Breast cancer is the most common cancer in women in the United States with over 260,000 new cases of invasive cancer being anticipated in 2018 alone.1 A subset of these patients undergo mastectomy with reconstruction. Encouragingly, the number of breast reconstructions in the United States has increased by almost 40% since 2000 with staged implant-based reconstruction being the most popular method.2 , 3 Undoubtedly, implant-based reconstruction has numerous advantages including short operative time, lack of donor-site morbidity, patient participation and input regarding final breast volume that is independent of donor-site constraints, as well as predictability of outcome.4 , 5 Additionally, with the advent of prepectoral reconstruction postoperative pain is minimized, animation deformity effectively prevented, and chest wall morbidity reduced.6–10
In addition to advances in surgical technique, the quality and predictability of implant-based reconstruction has improved secondary to the introduction of innovative technology, for example, fluorescence-angiography and acellular dermal matrices (ADMs).11–15 Although the majority of technological innovations in recent years have focused on adjuncts surrounding the expansion process, such as various modalities for perfusion assessment and novel fat grafting systems,11 , 16 , 17 a recently introduced tissue expander holds promise for addressing a particularly troubling problem following implant-based breast reconstruction, that is, postoperative seroma. The Sientra AlloX2 tissue expander that received 510k clearance in October 2014 has an integral drain that permits access to the periprosthetic space, thus, allowing aspiration of fluid after drains have been removed18 (Fig. 1).
Here, a novel use of this drain port is introduced, which has permitted device salvage in the setting of postoperative infection.
PATIENTS AND METHODS
Patients who underwent staged prepectoral implant-based breast reconstruction with the Sientra AlloX2 tissue expander and who experienced postoperative surgical-site infection (Fig. 2) that warranted inpatient management with intravenous antibiotics were included in the study. Parameters recorded included patient age, body mass index (BMI), smoking history, history of radiotherapy, length of hospital stay, culture results, tissue expander size, initial (intraoperative) tissue expander fill, and implant size following expander-implant exchange. In addition to infection, we documented the occurrence of other postoperative complications, specifically the occurrence of mastectomy skin necrosis, need for surgical revision, and loss of reconstruction.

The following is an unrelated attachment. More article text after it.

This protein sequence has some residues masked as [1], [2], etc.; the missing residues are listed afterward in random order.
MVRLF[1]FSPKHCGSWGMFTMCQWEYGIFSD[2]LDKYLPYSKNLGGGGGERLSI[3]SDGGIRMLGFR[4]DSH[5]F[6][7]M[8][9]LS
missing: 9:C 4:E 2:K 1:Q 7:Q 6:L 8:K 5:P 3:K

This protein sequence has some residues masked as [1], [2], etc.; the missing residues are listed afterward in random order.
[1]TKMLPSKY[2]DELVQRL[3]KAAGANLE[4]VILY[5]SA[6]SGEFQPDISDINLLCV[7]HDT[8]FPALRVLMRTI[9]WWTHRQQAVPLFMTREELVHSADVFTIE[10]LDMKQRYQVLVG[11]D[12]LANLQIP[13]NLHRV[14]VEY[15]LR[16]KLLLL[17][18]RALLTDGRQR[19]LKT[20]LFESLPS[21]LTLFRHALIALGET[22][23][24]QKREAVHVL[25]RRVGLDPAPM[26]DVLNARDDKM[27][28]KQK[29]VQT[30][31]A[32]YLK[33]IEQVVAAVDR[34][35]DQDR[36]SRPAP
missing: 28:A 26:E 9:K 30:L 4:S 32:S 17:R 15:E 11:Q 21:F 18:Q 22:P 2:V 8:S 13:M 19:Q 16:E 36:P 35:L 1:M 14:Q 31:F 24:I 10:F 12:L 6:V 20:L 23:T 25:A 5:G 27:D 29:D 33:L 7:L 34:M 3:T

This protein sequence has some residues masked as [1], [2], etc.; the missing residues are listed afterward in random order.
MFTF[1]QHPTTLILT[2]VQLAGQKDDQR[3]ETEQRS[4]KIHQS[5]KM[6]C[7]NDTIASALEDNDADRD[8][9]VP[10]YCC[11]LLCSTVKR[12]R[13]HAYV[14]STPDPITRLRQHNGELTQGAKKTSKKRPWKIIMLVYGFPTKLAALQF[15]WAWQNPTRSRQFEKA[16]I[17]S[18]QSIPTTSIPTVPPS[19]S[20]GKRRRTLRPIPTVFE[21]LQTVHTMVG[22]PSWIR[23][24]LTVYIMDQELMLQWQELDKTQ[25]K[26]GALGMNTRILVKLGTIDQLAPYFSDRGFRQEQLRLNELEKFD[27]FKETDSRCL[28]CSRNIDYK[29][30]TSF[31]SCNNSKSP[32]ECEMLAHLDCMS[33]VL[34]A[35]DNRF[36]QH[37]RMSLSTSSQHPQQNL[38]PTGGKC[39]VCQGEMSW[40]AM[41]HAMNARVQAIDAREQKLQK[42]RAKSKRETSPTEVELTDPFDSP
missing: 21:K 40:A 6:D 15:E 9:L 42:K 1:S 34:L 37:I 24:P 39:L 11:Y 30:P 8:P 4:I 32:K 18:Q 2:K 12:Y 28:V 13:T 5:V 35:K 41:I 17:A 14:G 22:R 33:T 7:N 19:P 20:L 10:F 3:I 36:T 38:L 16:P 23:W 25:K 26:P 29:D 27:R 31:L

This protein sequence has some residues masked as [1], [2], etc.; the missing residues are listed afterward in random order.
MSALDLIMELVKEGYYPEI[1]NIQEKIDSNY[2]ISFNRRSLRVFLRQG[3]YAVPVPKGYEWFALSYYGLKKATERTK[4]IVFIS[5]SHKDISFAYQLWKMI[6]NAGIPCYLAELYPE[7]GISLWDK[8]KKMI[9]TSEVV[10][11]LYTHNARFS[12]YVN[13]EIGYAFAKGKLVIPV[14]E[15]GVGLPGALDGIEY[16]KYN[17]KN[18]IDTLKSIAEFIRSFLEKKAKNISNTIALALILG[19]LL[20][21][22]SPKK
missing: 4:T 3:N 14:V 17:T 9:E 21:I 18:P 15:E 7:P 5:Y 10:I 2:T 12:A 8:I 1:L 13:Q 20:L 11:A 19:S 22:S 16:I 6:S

The ability to salvage the tissue expander in the setting of infection without the need for surgical revision in the operating room was determined. Patients in whom no resolution of infectious symptoms was noted following 24 hours of intravenous antibiotics were considered for intervention. The study endpoint was successful expander-implant exchange or surgical revision in the operating room for the purpose of expander removal.
Technique of Intervention
Although the integral drain in the AlloX2 tissue expander was designed for the purpose of fluid/seroma aspiration, it was used in this study for access to the periprosthetic space for the purpose of irrigation and washout.
Following prepping the injection site in sterile fashion, the drain port was accessed, fluid aspirated, and sent for culture (Fig. 3). Next, the needle/tubing system was changed and the drain port flushed with diluted betadine solution, thus, irrigating the periprosthetic space. The fluid was then aspirated and repeatedly flushed with sterile saline solution until the aspirate was clear (Fig. 4; see video, Supplemental Digital Content 1, which displays irrigation and washout of the periprosthetic space with sterile saline, http://links.lww.com/PRSGO/A940).